Brent: why do you believe IN *"QUALIA"?* they are just as human assumptions (in our belief system) as* "VALUE"* (or, for that matter: to take seriously your short (long?) term memories). A* "ZOMBIE"* is the subject of a thought experiment in our humanly aggrandizing anthropocentric boasting. A dog? With the incredible complexity we must assume for (mental) brain(function) it is almost ridiculous to speak about "partial brains" - especially in the same breath where we assume what the loss of 1 (one) or even of an infinitesimally small part of ONE neuron may do. How about the non-neuronal ingredients, like prions, a little structural change of which may cause (I would rather say: 'indicate') mad cow disease. John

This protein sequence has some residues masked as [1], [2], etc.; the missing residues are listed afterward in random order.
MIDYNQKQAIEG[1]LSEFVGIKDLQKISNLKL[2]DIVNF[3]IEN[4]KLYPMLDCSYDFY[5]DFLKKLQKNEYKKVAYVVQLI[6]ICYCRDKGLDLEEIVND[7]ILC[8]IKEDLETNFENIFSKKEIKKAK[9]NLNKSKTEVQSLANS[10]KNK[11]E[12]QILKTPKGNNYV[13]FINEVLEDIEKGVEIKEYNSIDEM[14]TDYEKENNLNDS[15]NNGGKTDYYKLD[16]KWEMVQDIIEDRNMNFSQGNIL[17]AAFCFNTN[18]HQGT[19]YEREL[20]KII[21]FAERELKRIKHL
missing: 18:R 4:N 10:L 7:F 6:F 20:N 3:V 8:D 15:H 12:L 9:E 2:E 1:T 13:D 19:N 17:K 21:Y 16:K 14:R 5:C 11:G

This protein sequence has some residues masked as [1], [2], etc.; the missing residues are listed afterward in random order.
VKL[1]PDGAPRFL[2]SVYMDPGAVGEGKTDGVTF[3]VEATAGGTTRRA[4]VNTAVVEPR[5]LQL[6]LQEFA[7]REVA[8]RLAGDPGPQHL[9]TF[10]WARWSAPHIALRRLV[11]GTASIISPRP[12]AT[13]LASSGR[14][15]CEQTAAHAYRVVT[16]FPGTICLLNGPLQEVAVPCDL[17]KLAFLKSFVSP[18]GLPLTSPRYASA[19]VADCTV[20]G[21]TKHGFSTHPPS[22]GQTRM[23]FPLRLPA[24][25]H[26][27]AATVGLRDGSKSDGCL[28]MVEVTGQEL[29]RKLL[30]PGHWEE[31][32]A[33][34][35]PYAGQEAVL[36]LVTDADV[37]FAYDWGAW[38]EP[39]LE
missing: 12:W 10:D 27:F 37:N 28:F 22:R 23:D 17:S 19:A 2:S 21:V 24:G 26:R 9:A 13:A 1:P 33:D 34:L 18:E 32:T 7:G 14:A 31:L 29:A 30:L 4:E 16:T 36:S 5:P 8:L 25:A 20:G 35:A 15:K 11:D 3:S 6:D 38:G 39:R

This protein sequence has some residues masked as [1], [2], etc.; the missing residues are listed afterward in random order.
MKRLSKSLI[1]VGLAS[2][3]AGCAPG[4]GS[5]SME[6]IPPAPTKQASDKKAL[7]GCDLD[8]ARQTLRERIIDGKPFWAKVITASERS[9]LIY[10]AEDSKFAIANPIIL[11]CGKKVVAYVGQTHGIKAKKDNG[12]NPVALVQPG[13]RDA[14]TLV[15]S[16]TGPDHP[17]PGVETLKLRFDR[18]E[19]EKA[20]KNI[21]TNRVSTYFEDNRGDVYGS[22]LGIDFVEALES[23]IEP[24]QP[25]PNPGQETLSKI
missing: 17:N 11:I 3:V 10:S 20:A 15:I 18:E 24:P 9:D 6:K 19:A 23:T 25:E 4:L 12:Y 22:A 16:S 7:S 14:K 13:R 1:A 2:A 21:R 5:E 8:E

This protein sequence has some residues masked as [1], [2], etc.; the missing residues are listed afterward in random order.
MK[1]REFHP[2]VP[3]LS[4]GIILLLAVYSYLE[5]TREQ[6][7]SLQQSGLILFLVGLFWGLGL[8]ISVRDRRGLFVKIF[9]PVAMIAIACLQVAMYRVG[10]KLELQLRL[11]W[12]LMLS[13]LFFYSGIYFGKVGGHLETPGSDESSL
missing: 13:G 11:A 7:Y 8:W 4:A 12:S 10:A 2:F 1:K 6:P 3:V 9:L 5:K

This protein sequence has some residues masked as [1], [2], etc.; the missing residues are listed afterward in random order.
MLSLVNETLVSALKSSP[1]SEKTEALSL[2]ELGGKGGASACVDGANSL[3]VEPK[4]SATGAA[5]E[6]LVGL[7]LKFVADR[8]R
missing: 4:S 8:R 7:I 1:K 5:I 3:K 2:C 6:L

On 3/16/10, Brent Meeker <meeke...@dslextreme.com> wrote: > > On 3/16/2010 6:03 AM, Stathis Papaioannou wrote: > > On 16 March 2010 20:29, russell standish <li...@hpcoders.com.au> > <li...@hpcoders.com.au> wrote: > > > I've been following the thread on Jack's partial brains paper, > although I've been too busy to comment. I did get a moment to read the > paper this evening, and I was abruptly stopped by a comment on page 2: > > "On the second hypothesis [Sudden Disappearing Qualia], the > replacement of a single neuron could be responsible for the vanishing > of an entire field of conscious experience. This seems antecedently > implausible, if not entirely bizarre." > > Why? Why isn't it like the straw that broke the camel's back? When > pulling apart a network, link by link, there will be a link removed > that causes the network to go from being almost fully connected to > being disconnected. It need not be the same link each time, it will > depend on the order in which the links are removed. > > I made a similar criticism against David Parfitt's Napoleon thought > experiment a couple of years ago on this list - I understand that > fading qualia is a popular intuition, but it just seems wrong to > me. Can anyone give me a convincing reason why the suddenly > disappearing qualia notion is absurd? > > > Fading qualia would result in a partial zombie, and that concept is > self-contradictory. It means I could be a partial zombie now, > completely blind since waking up this morning, but behaving normally > and unaware that anything unusual had happened. The implications of > this is that zombie vision is just as good as normal vision in every > objective and subjective way, so we may as well say that it is the > same as normal vision. In other words, the qualia can't fade and leave > the behaviour of the brain unchanged. > > > > I think this is a dubious argument based on our lack of understanding of > qualia. Presumably one has many thoughts that do not result in any overt > action. So if I lost a few neurons (which I do continuously) it might mean > that there are some thoughts I don't have or some associations I don't make, > so eventually I may "fade" to the level of consciousness of my dog. Is my > dog a "partial zombie"? > > I think the question of whether there could be a philosophical zombie is > ill posed because we don't know what is responsible for qualia. I speculate > that they are tags of importance or value that get attached to perceptions > so that they are stored in short term memory. Then, because evolution > cannot redesign things, the same tags are used for internal thoughts that > seem important enough to put in memory. If this is the case then it might > be possible to design a robot which used a different method of evaluating > experience for storage and it would not have qualia like humans - but would > it have some other kind of qualia? Since we don't know what qualia are in a > third person sense there seems to be no way to answer that. > > Brent > > Chalmers thinks partial zombies are absurd but does not believe that > full zombies are prima facie absurd. Accepting this, it would seem to > be possible that one could suddenly transition from fully conscious to > fully zombified without going through an intermediate stage. For > example, this could happen with the swapping of one neuron. However, > it wouldn't be the neuron that causes the change, it would be an > infinitesimally small part of the neuron. This is because the neuron > itself, like the brain, could be replaced with functionally identical > components. For the same reason that qualia can't fade for the whole > brain, qualia can't fade for the neuron. So the qualia would have to > suddenly disappear with the swapping of one single indivisible > component of the neuron. Are you prepared to say that it is possible > there is a single subatomic particle in your brain which makes the > difference between consciousness and zombiehood? > > > > > > -- > You received this message because you are subscribed to the Google Groups > "Everything List" group. > To post to this group, send email to everything-l...@googlegroups.com. > To unsubscribe from this group, send email to > everything-list+unsubscr...@googlegroups.com<everything-list%2bunsubscr...@googlegroups.com> > . > For more options, visit this group at > http://groups.google.com/group/everything-list?hl=en. > -- You received this message because you are subscribed to the Google Groups "Everything List" group. To post to this group, send email to everything-l...@googlegroups.com. To unsubscribe from this group, send email to everything-list+unsubscr...@googlegroups.com. For more options, visit this group at http://groups.google.com/group/everything-list?hl=en.